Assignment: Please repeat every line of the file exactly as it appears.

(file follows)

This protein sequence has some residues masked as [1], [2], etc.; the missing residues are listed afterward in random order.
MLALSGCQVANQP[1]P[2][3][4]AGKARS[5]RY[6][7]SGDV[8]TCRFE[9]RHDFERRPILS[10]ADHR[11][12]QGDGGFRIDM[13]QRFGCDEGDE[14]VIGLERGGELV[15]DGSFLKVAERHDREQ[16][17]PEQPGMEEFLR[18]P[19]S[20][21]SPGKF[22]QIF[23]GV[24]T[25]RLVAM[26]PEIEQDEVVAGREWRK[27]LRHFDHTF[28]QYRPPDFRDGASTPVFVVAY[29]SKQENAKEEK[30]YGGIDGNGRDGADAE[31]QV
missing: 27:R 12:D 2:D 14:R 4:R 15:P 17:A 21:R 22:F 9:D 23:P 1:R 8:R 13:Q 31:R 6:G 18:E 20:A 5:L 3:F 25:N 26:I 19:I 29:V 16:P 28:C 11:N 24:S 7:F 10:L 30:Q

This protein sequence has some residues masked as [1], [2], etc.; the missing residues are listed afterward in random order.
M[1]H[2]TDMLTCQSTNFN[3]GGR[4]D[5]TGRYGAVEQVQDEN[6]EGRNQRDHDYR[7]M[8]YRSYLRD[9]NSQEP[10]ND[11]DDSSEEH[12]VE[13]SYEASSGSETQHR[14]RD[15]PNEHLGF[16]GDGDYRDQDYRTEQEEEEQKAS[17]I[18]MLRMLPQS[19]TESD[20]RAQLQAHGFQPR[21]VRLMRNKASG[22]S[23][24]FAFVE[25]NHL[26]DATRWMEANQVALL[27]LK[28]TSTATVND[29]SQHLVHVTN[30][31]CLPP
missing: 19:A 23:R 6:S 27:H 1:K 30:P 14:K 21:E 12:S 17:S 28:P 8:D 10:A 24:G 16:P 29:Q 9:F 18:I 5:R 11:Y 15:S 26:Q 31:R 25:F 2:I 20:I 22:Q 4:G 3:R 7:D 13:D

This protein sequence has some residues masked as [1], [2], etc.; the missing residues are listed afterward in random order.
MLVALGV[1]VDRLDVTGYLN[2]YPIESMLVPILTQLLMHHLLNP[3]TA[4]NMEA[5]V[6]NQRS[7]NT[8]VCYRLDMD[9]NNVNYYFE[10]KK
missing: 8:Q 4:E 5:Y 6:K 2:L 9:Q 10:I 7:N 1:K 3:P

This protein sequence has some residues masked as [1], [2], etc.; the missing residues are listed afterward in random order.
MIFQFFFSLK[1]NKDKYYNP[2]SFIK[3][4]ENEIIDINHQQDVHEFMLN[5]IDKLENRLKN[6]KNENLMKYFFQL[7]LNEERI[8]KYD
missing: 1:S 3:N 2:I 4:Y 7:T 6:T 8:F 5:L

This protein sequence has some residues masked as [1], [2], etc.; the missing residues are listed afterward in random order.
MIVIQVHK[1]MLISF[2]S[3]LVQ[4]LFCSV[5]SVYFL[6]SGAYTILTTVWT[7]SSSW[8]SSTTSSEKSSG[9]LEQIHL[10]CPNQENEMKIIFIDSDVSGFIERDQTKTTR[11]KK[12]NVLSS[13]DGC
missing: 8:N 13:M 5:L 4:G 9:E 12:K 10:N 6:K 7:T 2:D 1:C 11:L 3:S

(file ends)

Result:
This protein sequence has some residues masked as [1], [2], etc.; the missing residues are listed afterward in random order.
MLALSGCQVANQP[1]P[2][3][4]AGKARS[5]RY[6][7]SGDV[8]TCRFE[9]RHDFERRPILS[10]ADHR[11][12]QGDGGFRIDM[13]QRFGCDEGDE[14]VIGLERGGELV[15]DGSFLKVAERHDREQ[16][17]PEQPGMEEFLR[18]P[19]S[20][21]SPGKF[22]QIF[23]GV[24]T[25]RLVAM[26]PEIEQDEVVAGREWRK[27]LRHFDHTF[28]QYRPPDFRDGASTPVFVVAY[29]SKQENAKEEK[30]YGGIDGNGRDGADAE[31]QV
missing: 27:R 12:D 2:D 14:R 4:R 15:P 17:A 21:R 22:F 9:D 23:P 1:R 8:R 13:Q 31:R 6:G 18:E 20:A 5:L 3:F 25:N 26:I 19:I 29:V 16:P 28:C 11:N 24:S 7:F 10:L 30:Q

This protein sequence has some residues masked as [1], [2], etc.; the missing residues are listed afterward in random order.
M[1]H[2]TDMLTCQSTNFN[3]GGR[4]D[5]TGRYGAVEQVQDEN[6]EGRNQRDHDYR[7]M[8]YRSYLRD[9]NSQEP[10]ND[11]DDSSEEH[12]VE[13]SYEASSGSETQHR[14]RD[15]PNEHLGF[16]GDGDYRDQDYRTEQEEEEQKAS[17]I[18]MLRMLPQS[19]TESD[20]RAQLQAHGFQPR[21]VRLMRNKASG[22]S[23][24]FAFVE[25]NHL[26]DATRWMEANQVALL[27]LK[28]TSTATVND[29]SQHLVHVTN[30][31]CLPP
missing: 19:A 23:R 6:S 27:H 1:K 30:P 14:K 21:E 12:S 17:S 28:P 8:D 10:A 24:G 16:P 29:Q 9:F 18:I 5:R 11:Y 15:S 26:Q 31:R 25:F 2:I 20:I 22:Q 4:G 3:R 7:D 13:D

This protein sequence has some residues masked as [1], [2], etc.; the missing residues are listed afterward in random order.
MLVALGV[1]VDRLDVTGYLN[2]YPIESMLVPILTQLLMHHLLNP[3]TA[4]NMEA[5]V[6]NQRS[7]NT[8]VCYRLDMD[9]NNVNYYFE[10]KK
missing: 8:Q 4:E 5:Y 6:K 2:L 9:Q 10:I 7:N 1:K 3:P

This protein sequence has some residues masked as [1], [2], etc.; the missing residues are listed afterward in random order.
MIFQFFFSLK[1]NKDKYYNP[2]SFIK[3][4]ENEIIDINHQQDVHEFMLN[5]IDKLENRLKN[6]KNENLMKYFFQL[7]LNEERI[8]KYD
missing: 1:S 3:N 2:I 4:Y 7:T 6:T 8:F 5:L

This protein sequence has some residues masked as [1], [2], etc.; the missing residues are listed afterward in random order.
MIVIQVHK[1]MLISF[2]S[3]LVQ[4]LFCSV[5]SVYFL[6]SGAYTILTTVWT[7]SSSW[8]SSTTSSEKSSG[9]LEQIHL[10]CPNQENEMKIIFIDSDVSGFIERDQTKTTR[11]KK[12]NVLSS[13]DGC
missing: 8:N 13:M 5:L 4:G 9:E 12:K 10:N 6:K 7:T 2:D 1:C 11:L 3:S